Ronald Reagan voters have "a well-developed confidence in self." They believe they can solve the problems that will come into their lives. Many of them, though distrustful of the political process, are more inclined to vote this year than they have been in the recent past.
These are the findings of Reagan pollster and strategist Richard Wirthlin, whose surveys in 1980 have accurately anticipated the primary outcomes and Reagan's percentages in New Hampshire, Illinois and Wisconsin.
What Wirthlin has discovered, in more than a year of surveying across the country, is that the factors that attract a voter to Reagan are not necessarily related either to past voting habits or the set of conservative issues on which the former California governor is compaigning.
"I think what we're seeing is a new dimension of politics," Wirthlin said in an interview. "Gov. Reagan is enuncitating a set of values which appeal to people who don't normally come into the Republican side of the market. We find that regardless of age or income or occupation or race or partisanship, Reagan has strong appeal to two kinds of value systems."
One is a "self-assertive" ethic held by people who believe individuals are responsible for their actions. It is an ethic relating to Reagan's stand on such social issues as abortion and gun control, and that in Wirthlin's view, accounts for Reagan's appeal to Catholic, ethnic and blue-collar voters, who usually vote Democratic.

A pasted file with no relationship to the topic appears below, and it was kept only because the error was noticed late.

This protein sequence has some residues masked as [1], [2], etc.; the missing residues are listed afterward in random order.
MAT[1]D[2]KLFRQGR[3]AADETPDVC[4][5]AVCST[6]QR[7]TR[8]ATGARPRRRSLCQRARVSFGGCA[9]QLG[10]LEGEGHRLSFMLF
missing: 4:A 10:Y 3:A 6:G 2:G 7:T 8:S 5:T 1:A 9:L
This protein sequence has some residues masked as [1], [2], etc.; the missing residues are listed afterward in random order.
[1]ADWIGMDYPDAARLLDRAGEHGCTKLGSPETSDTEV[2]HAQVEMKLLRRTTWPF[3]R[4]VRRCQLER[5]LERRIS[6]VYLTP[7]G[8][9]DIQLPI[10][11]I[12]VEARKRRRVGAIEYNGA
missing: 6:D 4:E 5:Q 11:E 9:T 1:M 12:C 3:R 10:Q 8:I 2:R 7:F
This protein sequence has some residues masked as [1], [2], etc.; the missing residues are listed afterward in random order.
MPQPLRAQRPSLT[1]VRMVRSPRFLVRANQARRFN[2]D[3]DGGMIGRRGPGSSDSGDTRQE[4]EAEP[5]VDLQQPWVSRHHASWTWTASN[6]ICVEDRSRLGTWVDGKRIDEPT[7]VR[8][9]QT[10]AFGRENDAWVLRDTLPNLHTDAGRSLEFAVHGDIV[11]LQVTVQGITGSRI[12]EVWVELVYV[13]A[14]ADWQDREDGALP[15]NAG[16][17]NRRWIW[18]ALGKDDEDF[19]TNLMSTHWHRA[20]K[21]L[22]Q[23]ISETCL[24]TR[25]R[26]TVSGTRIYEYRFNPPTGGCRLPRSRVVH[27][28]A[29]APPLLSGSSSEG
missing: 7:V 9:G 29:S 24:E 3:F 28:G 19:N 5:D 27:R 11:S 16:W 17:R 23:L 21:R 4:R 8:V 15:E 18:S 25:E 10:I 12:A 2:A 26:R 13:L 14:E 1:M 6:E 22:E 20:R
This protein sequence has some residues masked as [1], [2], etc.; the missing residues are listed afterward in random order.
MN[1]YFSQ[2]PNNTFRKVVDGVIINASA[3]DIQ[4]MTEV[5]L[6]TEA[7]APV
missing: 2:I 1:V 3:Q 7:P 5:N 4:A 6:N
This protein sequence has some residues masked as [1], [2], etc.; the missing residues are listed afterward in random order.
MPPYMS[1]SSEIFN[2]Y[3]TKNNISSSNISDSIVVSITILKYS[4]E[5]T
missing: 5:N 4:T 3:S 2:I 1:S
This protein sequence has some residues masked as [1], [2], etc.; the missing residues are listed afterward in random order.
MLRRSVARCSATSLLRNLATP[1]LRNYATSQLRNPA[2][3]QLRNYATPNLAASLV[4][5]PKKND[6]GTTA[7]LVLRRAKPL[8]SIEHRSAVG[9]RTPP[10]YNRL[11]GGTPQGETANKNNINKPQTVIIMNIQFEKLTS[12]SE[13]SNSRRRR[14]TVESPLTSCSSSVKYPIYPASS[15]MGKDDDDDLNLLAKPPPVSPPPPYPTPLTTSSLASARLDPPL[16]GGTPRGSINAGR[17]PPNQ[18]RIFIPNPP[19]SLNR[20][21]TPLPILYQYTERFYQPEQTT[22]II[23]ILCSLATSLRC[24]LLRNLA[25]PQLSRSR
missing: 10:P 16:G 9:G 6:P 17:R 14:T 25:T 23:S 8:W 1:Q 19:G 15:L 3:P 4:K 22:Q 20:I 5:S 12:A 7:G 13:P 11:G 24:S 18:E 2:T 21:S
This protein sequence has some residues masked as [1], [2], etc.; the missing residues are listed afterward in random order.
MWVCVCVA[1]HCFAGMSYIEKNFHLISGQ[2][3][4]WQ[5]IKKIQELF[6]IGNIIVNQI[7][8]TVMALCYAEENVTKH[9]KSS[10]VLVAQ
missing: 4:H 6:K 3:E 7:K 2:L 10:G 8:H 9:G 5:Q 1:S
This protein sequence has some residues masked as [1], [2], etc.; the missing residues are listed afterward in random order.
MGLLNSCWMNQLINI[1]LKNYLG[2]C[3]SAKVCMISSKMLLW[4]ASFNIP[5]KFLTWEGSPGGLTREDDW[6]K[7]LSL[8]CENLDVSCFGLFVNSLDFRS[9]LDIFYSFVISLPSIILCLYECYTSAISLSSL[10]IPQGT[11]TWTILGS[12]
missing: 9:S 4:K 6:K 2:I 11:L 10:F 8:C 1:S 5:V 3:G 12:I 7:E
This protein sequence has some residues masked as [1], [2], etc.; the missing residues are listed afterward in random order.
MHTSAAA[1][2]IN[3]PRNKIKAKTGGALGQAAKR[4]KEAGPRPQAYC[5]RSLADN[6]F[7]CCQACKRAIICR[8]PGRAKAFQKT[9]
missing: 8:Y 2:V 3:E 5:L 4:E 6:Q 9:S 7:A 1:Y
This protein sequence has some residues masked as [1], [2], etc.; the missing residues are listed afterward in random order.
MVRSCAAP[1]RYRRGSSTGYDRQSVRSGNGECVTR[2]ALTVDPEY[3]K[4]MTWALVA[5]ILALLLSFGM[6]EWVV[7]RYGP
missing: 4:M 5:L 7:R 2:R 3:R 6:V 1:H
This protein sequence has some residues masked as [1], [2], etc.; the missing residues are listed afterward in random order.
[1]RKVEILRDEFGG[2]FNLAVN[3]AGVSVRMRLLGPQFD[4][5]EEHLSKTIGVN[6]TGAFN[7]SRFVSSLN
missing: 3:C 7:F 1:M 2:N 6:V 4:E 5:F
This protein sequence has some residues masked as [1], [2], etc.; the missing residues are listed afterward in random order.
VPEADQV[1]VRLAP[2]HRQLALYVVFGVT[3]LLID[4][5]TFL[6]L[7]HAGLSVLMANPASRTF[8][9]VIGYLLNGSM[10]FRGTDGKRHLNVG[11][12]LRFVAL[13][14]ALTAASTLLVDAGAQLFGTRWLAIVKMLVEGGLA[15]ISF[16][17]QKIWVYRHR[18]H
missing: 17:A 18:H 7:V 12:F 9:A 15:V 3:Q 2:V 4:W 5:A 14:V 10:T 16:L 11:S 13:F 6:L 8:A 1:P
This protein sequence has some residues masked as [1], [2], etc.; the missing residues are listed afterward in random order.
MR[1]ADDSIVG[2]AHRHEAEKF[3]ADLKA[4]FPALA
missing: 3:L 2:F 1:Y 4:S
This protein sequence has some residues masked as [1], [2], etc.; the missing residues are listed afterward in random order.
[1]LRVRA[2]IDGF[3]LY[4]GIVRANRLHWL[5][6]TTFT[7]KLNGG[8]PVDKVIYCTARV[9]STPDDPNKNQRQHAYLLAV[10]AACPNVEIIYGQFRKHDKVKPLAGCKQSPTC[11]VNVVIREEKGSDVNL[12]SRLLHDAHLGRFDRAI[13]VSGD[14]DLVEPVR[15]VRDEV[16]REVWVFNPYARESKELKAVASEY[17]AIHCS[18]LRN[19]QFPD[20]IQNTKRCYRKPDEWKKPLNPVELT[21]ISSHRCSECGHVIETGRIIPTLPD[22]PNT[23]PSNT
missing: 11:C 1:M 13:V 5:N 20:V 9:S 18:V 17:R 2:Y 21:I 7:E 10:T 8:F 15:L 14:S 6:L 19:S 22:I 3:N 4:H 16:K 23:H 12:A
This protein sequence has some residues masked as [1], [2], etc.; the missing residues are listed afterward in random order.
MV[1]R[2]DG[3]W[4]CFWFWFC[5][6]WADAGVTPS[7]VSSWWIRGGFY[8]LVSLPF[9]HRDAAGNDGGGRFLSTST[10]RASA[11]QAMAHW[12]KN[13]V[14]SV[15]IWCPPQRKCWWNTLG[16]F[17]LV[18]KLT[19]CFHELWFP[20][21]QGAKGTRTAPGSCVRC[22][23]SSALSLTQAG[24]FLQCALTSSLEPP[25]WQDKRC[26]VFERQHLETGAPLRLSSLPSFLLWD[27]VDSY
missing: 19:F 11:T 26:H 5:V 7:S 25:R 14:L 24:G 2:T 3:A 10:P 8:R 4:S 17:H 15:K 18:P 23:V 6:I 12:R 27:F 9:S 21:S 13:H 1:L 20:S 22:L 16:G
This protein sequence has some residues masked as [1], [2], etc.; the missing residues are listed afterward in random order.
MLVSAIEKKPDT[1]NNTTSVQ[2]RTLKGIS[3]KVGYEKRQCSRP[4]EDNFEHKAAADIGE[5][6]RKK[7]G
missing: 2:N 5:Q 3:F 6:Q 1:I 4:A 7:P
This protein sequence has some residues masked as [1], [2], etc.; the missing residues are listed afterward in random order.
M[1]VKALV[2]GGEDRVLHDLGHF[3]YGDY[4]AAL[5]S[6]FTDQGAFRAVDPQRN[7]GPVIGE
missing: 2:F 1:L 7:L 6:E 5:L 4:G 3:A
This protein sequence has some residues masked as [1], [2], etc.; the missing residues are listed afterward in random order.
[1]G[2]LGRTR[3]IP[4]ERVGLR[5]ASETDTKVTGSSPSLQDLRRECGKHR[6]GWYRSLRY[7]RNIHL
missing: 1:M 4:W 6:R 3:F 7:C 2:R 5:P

The other, related value is an "optimistic" one held by people who believe the future will be better and are generally confident of their ability to deal with problems.
One question asked by Wirthlin in his polling is, "How much confidence do you have that you are going to solve the problems that come into your life?"
People who answer with "a great deal" or "some" are much more inclined to be Reagan supporters than those who answer "not very much" or "none."
The "self-confident" voters also are inclined to believe that the supposed national "crisis of confidence" is not a lack of confidence in the United States or institutions, but a crisis of confidence in leadership. And a significant number of those respondents who did not vote in recent elections now appear convinced that participation in the electoral process is necessary in order to change this leadership, Wirthlin said.
"The political payoff of this is that it holds the Republican center, reinforcing Gov. Reagan's Republican vote, but that it also has a strong pull among blue-collar Democrats who this year seem to be voting in greater numbers," he said.
These findings were important to Reagan's strategy in the New Hampshire, Illinois and Wisconsin primaries, where a crossover of normally Democratic blue-collar voters into GOP primary was encouraged to offset some of the more liberal crossover that went to Republican presidential candidate John B. Anderson. Because these voters are politically strategically located in eastern and mid-western cities, their role could be even more important in a general election campaign pitting Reagan against President Carter.
Reagan's themes, especially his campaign slogan that "America Can Be Great Again," are designed to appeal to this self-confident voter who has become dubious about American leadership.
"The statements that Reagan makes about what the nation can do to recover its freedoms and its greatness help reduce the uncertainity of the future in this voter's mind. The assumption that we're making is that this voter no longer thinks he can take care of the future by himself and will vote for a political change," Wirthlin said.